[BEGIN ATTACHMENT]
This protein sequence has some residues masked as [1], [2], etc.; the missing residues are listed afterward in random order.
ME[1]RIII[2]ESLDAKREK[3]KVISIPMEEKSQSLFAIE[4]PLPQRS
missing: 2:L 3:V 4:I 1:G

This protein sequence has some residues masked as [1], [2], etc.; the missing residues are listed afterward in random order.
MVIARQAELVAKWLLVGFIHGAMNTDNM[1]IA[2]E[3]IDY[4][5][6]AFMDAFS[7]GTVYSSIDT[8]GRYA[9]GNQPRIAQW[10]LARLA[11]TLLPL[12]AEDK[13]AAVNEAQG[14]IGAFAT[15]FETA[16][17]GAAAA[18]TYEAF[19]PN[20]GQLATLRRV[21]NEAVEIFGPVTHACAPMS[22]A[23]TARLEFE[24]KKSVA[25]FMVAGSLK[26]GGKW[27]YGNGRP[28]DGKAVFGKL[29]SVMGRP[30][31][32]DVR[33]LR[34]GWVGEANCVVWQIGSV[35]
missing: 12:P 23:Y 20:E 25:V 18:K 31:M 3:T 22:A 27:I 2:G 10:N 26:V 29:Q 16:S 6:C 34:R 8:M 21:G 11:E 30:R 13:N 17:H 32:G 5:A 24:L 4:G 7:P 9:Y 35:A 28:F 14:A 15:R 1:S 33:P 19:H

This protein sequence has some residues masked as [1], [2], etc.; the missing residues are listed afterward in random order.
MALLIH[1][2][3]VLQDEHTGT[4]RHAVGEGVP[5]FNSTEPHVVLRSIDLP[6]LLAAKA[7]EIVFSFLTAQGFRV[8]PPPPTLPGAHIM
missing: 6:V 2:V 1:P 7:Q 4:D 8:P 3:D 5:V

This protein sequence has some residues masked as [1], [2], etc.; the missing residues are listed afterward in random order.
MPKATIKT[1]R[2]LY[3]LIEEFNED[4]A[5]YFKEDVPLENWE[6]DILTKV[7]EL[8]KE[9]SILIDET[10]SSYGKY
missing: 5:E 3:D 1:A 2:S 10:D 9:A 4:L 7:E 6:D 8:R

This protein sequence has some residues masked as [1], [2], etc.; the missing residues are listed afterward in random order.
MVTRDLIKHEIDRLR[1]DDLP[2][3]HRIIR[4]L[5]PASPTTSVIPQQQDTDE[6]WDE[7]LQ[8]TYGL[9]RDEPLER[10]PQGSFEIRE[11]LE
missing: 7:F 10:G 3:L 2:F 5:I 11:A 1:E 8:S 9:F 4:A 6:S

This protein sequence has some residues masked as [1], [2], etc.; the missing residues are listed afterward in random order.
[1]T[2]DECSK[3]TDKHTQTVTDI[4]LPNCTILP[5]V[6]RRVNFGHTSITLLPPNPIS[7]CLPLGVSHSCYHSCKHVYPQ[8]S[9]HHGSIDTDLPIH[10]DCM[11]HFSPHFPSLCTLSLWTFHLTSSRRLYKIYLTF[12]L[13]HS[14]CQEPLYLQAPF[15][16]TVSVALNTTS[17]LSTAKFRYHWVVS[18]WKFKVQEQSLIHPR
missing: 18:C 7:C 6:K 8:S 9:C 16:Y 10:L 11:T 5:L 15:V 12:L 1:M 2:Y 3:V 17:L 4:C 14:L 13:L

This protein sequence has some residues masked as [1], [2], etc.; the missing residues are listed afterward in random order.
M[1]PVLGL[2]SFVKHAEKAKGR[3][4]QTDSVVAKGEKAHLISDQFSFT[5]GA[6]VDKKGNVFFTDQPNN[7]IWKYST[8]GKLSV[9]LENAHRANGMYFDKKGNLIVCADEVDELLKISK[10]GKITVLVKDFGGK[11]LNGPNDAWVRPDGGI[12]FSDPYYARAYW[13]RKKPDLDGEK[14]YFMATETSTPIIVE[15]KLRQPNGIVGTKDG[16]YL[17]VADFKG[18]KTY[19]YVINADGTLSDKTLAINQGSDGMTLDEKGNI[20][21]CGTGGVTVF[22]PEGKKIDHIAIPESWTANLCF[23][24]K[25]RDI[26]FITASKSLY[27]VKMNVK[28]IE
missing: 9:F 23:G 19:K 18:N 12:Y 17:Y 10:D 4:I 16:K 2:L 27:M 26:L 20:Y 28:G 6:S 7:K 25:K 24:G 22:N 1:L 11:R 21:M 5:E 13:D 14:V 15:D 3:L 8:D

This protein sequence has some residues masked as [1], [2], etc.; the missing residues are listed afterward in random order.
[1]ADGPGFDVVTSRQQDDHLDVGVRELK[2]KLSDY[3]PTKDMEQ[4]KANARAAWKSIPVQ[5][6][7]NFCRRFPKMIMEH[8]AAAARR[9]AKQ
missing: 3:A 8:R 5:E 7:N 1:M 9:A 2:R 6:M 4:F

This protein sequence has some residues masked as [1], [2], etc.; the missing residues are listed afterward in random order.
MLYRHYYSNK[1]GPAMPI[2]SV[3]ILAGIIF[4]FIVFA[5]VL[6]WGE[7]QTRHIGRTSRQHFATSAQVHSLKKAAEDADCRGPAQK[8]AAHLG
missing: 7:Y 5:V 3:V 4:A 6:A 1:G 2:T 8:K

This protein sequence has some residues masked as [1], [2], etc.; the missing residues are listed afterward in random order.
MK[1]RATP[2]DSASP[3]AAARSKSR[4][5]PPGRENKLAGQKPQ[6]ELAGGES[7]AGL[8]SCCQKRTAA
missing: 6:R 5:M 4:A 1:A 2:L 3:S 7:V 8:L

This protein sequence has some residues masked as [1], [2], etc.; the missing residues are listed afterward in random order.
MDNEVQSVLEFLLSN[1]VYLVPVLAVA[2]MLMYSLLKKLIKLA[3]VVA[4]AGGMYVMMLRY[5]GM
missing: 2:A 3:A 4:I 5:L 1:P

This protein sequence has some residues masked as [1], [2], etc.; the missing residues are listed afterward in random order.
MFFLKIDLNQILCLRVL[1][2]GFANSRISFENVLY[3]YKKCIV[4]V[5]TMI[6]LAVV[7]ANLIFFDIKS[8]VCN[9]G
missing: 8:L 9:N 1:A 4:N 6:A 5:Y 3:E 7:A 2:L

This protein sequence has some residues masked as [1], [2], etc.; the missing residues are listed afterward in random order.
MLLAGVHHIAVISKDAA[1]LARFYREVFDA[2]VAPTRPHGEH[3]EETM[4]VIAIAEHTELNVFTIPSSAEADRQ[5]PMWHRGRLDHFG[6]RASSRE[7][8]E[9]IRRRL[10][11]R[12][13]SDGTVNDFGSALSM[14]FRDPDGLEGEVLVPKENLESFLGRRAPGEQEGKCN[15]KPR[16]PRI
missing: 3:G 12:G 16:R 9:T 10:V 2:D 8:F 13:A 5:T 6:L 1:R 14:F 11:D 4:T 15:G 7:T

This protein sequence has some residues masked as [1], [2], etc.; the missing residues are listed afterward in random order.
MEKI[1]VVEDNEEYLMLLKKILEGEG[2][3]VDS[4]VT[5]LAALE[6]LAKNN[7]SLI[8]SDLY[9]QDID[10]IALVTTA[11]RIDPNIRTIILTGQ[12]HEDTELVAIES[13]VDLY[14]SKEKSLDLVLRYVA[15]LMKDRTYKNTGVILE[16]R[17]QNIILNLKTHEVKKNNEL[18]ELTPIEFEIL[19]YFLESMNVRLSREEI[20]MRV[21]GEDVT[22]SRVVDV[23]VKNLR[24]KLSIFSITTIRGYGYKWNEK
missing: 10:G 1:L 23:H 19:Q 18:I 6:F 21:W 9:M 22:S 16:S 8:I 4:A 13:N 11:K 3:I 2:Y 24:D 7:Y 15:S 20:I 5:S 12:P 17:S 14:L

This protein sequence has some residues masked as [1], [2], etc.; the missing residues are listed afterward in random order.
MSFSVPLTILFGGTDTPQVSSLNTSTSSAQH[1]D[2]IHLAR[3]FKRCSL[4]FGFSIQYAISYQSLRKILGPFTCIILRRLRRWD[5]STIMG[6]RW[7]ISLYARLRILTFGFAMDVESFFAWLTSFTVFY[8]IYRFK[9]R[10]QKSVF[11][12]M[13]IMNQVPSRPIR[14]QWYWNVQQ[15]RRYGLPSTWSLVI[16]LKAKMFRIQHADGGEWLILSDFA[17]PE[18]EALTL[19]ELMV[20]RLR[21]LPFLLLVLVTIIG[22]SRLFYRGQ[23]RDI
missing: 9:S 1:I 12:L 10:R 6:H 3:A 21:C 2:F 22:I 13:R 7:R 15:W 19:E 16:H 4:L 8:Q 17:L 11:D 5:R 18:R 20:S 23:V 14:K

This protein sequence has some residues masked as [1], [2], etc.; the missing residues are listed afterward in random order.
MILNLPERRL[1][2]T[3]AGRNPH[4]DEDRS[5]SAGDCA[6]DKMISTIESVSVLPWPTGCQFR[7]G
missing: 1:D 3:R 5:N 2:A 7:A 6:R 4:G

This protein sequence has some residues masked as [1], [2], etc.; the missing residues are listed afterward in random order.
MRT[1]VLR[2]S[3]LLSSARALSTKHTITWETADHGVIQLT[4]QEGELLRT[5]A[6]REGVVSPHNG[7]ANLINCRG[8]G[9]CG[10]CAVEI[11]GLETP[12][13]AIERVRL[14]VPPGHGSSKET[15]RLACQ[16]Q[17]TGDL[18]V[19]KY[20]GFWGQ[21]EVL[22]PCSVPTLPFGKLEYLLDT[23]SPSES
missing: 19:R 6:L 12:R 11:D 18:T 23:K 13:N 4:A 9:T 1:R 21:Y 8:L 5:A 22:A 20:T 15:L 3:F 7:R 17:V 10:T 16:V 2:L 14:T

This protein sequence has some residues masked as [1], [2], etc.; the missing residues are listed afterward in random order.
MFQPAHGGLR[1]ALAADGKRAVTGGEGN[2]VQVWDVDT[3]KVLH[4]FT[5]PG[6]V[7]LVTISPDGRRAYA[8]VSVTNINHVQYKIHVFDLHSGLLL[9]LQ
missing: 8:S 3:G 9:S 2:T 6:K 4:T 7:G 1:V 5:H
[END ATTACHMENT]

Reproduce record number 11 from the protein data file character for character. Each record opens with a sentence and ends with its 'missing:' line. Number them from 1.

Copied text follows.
This protein sequence has some residues masked as [1], [2], etc.; the missing residues are listed afterward in random order.
MDNEVQSVLEFLLSN[1]VYLVPVLAVA[2]MLMYSLLKKLIKLA[3]VVA[4]AGGMYVMMLRY[5]GM
missing: 2:A 3:A 4:I 5:L 1:P